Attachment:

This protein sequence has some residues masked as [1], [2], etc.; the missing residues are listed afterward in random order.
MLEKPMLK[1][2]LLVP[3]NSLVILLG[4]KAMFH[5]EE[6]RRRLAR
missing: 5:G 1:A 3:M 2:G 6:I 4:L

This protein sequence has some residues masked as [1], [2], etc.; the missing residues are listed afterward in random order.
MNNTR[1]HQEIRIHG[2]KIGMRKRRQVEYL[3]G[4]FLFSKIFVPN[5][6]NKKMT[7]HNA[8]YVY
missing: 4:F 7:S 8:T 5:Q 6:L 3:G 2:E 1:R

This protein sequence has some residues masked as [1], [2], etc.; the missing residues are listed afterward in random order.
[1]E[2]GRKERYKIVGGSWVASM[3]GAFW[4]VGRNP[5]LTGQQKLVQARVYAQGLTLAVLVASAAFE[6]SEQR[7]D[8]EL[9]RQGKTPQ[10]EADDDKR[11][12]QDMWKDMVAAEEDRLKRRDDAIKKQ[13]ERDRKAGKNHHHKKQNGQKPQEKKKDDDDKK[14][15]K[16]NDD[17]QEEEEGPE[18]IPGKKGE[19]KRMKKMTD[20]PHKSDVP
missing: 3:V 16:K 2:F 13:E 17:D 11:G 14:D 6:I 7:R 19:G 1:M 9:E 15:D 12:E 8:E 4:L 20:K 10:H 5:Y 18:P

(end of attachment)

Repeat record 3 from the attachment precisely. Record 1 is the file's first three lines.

This protein sequence has some residues masked as [1], [2], etc.; the missing residues are listed afterward in random order.
[1]E[2]GRKERYKIVGGSWVASM[3]GAFW[4]VGRNP[5]LTGQQKLVQARVYAQGLTLAVLVASAAFE[6]SEQR[7]D[8]EL[9]RQGKTPQ[10]EADDDKR[11][12]QDMWKDMVAAEEDRLKRRDDAIKKQ[13]ERDRKAGKNHHHKKQNGQKPQEKKKDDDDKK[14][15]K[16]NDD[17]QEEEEGPE[18]IPGKKGE[19]KRMKKMTD[20]PHKSDVP
missing: 3:V 16:K 2:F 13:E 17:D 11:G 14:D 6:I 7:R 19:G 1:M 9:E 15:D 12:E 8:E 4:L 20:K 10:H 5:Y 18:P